hide Matching Documents

The documents where this entity occurs most often are shown below. Click on a document to open it.

Document Max. Freq Min. Freq
Horace Greeley, The American Conflict: A History of the Great Rebellion in the United States of America, 1860-65: its Causes, Incidents, and Results: Intended to exhibit especially its moral and political phases with the drift and progress of American opinion respecting human slavery from 1776 to the close of the War for the Union. Volume I. 19 1 Browse Search
Rebellion Record: a Diary of American Events: Documents and Narratives, Volume 4. (ed. Frank Moore) 6 0 Browse Search
Southern Historical Society Papers, Volume 11. (ed. Reverend J. William Jones) 4 0 Browse Search
The Photographic History of The Civil War: in ten volumes, Thousands of Scenes Photographed 1861-65, with Text by many Special Authorities, Volume 3: The Decisive Battles. (ed. Francis Trevelyan Miller) 4 0 Browse Search
Joseph T. Derry , A. M. , Author of School History of the United States; Story of the Confederate War, etc., Confederate Military History, a library of Confederate States Military History: Volume 6, Georgia (ed. Clement Anselm Evans) 4 0 Browse Search
The Daily Dispatch: April 14, 1862., [Electronic resource] 4 0 Browse Search
Southern Historical Society Papers, Volume 22. (ed. Reverend J. William Jones) 2 0 Browse Search
William Hepworth Dixon, White Conquest: Volume 1 2 0 Browse Search
Southern Historical Society Papers, Volume 10. (ed. Reverend J. William Jones) 2 0 Browse Search
The Photographic History of The Civil War: in ten volumes, Thousands of Scenes Photographed 1861-65, with Text by many Special Authorities, Volume 2: Two Years of Grim War. (ed. Francis Trevelyan Miller) 2 0 Browse Search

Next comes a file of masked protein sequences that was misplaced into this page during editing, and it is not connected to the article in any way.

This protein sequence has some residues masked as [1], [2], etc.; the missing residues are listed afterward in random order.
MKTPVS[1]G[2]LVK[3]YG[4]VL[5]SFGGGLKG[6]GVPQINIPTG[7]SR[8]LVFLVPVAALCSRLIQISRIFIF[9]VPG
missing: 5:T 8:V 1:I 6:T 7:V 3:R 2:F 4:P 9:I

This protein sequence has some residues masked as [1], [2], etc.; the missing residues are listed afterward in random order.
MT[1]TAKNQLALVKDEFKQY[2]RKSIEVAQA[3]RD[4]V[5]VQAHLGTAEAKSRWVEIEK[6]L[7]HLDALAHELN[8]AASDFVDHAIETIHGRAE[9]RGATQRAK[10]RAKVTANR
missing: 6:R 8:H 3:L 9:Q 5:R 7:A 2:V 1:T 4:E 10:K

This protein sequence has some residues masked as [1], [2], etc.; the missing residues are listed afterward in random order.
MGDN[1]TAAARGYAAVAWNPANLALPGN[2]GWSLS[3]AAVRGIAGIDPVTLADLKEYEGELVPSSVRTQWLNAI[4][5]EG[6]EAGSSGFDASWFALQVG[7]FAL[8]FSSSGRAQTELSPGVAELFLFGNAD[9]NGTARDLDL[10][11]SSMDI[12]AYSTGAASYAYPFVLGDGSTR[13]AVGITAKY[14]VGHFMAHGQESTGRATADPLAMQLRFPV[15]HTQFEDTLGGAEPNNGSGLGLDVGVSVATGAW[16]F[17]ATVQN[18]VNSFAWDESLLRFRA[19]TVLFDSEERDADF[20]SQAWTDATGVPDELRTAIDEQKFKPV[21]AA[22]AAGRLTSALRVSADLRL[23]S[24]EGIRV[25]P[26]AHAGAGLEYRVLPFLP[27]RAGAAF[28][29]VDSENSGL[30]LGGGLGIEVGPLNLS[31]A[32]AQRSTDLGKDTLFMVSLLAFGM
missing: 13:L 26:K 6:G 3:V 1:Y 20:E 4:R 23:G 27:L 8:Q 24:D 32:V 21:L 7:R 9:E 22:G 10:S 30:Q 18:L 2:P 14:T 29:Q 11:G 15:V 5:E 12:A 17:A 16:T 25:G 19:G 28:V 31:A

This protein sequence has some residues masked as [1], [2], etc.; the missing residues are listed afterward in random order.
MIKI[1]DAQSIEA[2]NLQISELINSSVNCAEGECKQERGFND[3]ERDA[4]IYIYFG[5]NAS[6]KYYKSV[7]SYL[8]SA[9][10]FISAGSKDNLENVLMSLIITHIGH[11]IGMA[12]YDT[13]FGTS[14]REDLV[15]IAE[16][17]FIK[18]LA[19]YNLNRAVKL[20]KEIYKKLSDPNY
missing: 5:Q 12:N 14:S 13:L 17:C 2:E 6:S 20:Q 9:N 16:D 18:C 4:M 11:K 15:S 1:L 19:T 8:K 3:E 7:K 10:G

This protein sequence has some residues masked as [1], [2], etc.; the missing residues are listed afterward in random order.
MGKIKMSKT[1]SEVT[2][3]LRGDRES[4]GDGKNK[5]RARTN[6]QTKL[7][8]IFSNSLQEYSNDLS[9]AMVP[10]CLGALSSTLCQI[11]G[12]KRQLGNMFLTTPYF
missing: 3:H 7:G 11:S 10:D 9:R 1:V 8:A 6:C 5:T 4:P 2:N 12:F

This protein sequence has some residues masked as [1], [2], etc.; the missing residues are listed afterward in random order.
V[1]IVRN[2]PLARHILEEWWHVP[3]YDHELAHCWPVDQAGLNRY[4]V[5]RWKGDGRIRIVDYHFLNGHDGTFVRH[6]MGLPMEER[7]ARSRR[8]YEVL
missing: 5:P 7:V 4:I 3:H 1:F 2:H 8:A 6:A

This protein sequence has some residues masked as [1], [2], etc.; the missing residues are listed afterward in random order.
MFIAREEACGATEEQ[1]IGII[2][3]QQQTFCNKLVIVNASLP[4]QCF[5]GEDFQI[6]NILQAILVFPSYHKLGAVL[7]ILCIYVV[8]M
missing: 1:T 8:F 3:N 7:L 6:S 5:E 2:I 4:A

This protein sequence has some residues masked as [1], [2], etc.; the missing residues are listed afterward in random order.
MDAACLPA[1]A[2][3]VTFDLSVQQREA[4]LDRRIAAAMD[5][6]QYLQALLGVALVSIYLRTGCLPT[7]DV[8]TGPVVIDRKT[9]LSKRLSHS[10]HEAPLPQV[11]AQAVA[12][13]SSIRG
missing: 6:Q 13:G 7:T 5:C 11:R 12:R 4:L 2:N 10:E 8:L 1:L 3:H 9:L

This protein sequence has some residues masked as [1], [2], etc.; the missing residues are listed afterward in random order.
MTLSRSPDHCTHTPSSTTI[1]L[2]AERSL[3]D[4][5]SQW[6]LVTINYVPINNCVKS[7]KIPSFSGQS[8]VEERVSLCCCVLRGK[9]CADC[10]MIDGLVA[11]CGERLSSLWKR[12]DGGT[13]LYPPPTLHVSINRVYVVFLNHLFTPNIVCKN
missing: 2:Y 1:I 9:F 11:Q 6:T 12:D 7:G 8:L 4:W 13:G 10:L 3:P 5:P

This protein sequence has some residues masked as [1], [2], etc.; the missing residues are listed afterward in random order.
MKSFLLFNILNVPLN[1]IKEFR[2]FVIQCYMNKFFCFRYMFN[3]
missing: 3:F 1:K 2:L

View all matching documents...

Browsing named entities in Southern Historical Society Papers, Volume 11. (ed. Reverend J. William Jones). You can also browse the collection for Oglethorpe or search for Oglethorpe in all documents.

Your search returned 2 results in 2 document sections:

Southern Historical Society Papers, Volume 11. (ed. Reverend J. William Jones), General Beauregard's report of the battle of Drury's Bluff. (search)
velop into an Academy of Arts and Sciences, the like of which has never existed within the limits of this State. Grievous indeed has been our loss, and sincerely do we lament the demise of such a friend, counselor, and patron. Although born in the city of Philadelphia on the 19th of July, 1827, Mr. George Wymberley-Jones DeRenne was, in every thought and emotion, a Georgian most loyal. In the paternal line he was the direct descendant of Captain Noble Jones, the trusted Lieutenant of Oglethorpe, whose watchful eye and brave sword were ever instant for the protection of the infant colony against the enroachments of the jealous Spaniards and the incursions of the restless Indians. Our early records are rendered illustrious by the valor, circumspection, and cool daring which he exhibited on various occasions of doubt and danger. Among the patriot names shedding lustre upon the period when our people were engaged in the effort to rid themselves of Kingly rule, none in Georgia was
Southern Historical Society Papers, Volume 11. (ed. Reverend J. William Jones), Sketch of Dr. G. W. Derenne. (search)
velop into an Academy of Arts and Sciences, the like of which has never existed within the limits of this State. Grievous indeed has been our loss, and sincerely do we lament the demise of such a friend, counselor, and patron. Although born in the city of Philadelphia on the 19th of July, 1827, Mr. George Wymberley-Jones DeRenne was, in every thought and emotion, a Georgian most loyal. In the paternal line he was the direct descendant of Captain Noble Jones, the trusted Lieutenant of Oglethorpe, whose watchful eye and brave sword were ever instant for the protection of the infant colony against the enroachments of the jealous Spaniards and the incursions of the restless Indians. Our early records are rendered illustrious by the valor, circumspection, and cool daring which he exhibited on various occasions of doubt and danger. Among the patriot names shedding lustre upon the period when our people were engaged in the effort to rid themselves of Kingly rule, none in Georgia was